He also spoke about "draining the swamp" of government corruption.  That's something we all want to see.  He proudly touted his new ban on lobbying.  The trouble is, he actually revoked or weakened many of the rules that were in place under the Obama administration.  The net result is that the government is more prone now to lobbying activity than it was before, and various ethics and disclosure rules have been removed, so the public won't hear about who's involved in the wheeling-and-dealing in those smoke-filled rooms.  Furthermore, with Trump's cabinet being loaded with billionaire oligarchs, whose primary allegiance is to the industries and corporations that made them rich, our government now resembles the corrupt Russian oligarchy more than we ever imagined it would.  Who needs lobbyists when they are running the whole thing, and making the rules for themselves?

Trump also appealed to environmentalists by mentioning his love for clean air and water (perhaps at the behest of his daughter), but he didn't really say much about it in the speech.  That's probably because he was already in the process of laying the groundwork to eliminate pollution-control regulations and gut the EPA.  A few days before the speech, he had enthusiastically approved removal of the ban on coal-mining operations from dumping coal ash into streams, and now the removal requirements for disclosure of methane emissions by oil and gas industries.  But the biggest prize for Trump will be the total elimination of all government efforts to study or collaborate with other nations in an effort to control global climate change.

It had been noted previously that the words emanating from the Trump White House were "Orwellian" in nature.  After Kellyanne Conway's remark about "alternative facts", sales of George Orwell's book '1984' surged.  But Trump's address to congress was also a showcase of Orwellian doublespeak and doublethink.  It should be pretty clear that most anything he says is the exact opposite of the reality.  Trump-world is the new reality.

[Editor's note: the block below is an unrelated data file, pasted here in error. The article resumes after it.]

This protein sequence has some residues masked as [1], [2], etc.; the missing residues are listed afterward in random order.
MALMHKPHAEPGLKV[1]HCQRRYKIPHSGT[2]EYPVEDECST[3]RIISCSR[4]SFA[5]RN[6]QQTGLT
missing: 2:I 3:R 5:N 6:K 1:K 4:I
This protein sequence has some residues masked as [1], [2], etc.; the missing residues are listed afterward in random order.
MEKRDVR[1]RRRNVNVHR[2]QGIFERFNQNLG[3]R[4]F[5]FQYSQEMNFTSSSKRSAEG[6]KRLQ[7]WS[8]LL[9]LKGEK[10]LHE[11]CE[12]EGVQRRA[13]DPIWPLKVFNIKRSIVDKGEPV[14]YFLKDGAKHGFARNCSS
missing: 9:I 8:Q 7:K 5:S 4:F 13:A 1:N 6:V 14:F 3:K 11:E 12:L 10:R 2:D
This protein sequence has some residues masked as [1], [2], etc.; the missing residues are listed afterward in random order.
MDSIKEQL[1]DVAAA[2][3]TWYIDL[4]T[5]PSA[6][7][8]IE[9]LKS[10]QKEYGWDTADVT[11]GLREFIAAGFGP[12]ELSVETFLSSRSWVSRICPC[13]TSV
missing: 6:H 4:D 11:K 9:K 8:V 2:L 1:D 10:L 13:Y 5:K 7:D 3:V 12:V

4 comments:

  1. The man has proved himself to be a pathological liar, so it makes little sense to listen to what he says, we can only believe the things that he does (or tries to do).

    Well, almost. There is one pattern that seems to have emerged. Whenever, reporters start pursuing some damaging story and it begins to start getting traction with the public, Trump creates a diversionary crisis of some type. This means that when Trump tries to distract us with some silly story about Obama tapping his phones, we should pay extra attention to some recent news story. My bet is that there is a lot more to the Russia connections story.

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  2. I agree Skep. here is the link to my resistance blog, when you see ny answer to you on cadre this will make sense

    resistance is not futuile

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  3. I agree about using distractions. He has been doing that all along. From the beginning of his campaign, every time any question of his shortcomings would arise, the talk was immediately directed to "crooked Hillary" and emails.

    Now, there has been a spate of attacks in Yemen and Syria, but it hasn't been sufficient to turn attention away from his own scandals. I'm just betting that if the phone tapping accusations don't get traction (apparently, he got this "news" from a right-wing conspiracy theory website), then he'll try something more desperate, like launching an invasion somewhere on some trumped-up pretext that our forces were under attack.